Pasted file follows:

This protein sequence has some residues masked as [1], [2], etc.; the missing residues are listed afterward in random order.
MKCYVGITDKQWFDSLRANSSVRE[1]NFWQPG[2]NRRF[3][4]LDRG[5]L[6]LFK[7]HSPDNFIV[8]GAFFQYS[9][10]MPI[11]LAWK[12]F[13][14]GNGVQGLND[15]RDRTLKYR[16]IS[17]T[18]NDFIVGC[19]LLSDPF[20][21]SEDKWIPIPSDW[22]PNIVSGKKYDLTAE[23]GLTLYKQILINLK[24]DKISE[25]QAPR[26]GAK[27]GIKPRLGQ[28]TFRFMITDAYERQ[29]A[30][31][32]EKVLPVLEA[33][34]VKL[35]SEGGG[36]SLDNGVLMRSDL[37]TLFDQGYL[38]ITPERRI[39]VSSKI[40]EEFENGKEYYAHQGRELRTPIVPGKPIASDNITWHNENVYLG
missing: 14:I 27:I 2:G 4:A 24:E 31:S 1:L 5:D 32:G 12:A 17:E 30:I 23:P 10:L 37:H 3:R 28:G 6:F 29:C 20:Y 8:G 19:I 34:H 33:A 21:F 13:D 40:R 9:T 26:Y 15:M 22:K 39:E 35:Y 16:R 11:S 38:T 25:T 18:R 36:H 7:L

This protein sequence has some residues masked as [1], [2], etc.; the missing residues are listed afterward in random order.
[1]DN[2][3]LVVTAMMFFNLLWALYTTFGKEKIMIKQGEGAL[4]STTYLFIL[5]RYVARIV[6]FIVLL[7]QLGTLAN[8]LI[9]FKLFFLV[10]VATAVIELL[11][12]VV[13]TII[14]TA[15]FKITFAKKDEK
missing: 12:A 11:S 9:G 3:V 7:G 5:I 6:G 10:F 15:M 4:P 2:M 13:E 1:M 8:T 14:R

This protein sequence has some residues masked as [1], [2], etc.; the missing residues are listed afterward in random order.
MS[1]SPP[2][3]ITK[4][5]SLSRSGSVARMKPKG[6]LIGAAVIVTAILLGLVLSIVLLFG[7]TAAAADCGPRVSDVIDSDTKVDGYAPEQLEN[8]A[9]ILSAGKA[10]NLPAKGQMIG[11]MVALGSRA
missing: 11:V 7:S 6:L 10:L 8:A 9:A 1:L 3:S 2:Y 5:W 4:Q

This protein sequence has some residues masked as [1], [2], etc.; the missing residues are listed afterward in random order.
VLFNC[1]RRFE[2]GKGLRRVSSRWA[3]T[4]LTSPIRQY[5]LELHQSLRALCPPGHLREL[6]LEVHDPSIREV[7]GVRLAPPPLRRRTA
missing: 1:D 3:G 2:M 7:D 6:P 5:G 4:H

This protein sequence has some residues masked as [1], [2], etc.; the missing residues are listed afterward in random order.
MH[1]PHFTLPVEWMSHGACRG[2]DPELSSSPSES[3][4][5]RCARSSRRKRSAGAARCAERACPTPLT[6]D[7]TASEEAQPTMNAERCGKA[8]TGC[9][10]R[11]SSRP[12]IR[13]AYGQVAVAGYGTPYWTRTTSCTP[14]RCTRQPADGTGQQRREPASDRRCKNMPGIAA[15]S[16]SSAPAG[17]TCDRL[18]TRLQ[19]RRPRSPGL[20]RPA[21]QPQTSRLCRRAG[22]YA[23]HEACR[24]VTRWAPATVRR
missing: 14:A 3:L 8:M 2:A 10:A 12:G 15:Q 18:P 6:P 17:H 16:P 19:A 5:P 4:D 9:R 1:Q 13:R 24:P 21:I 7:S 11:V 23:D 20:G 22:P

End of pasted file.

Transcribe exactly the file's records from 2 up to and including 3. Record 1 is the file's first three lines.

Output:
This protein sequence has some residues masked as [1], [2], etc.; the missing residues are listed afterward in random order.
[1]DN[2][3]LVVTAMMFFNLLWALYTTFGKEKIMIKQGEGAL[4]STTYLFIL[5]RYVARIV[6]FIVLL[7]QLGTLAN[8]LI[9]FKLFFLV[10]VATAVIELL[11][12]VV[13]TII[14]TA[15]FKITFAKKDEK
missing: 12:A 11:S 9:G 3:V 7:G 5:I 6:G 10:F 15:M 4:P 2:M 13:E 1:M 8:T 14:R

This protein sequence has some residues masked as [1], [2], etc.; the missing residues are listed afterward in random order.
MS[1]SPP[2][3]ITK[4][5]SLSRSGSVARMKPKG[6]LIGAAVIVTAILLGLVLSIVLLFG[7]TAAAADCGPRVSDVIDSDTKVDGYAPEQLEN[8]A[9]ILSAGKA[10]NLPAKGQMIG[11]MVALGSRA
missing: 11:V 7:S 6:L 10:L 8:A 9:A 1:L 3:S 2:Y 5:W 4:Q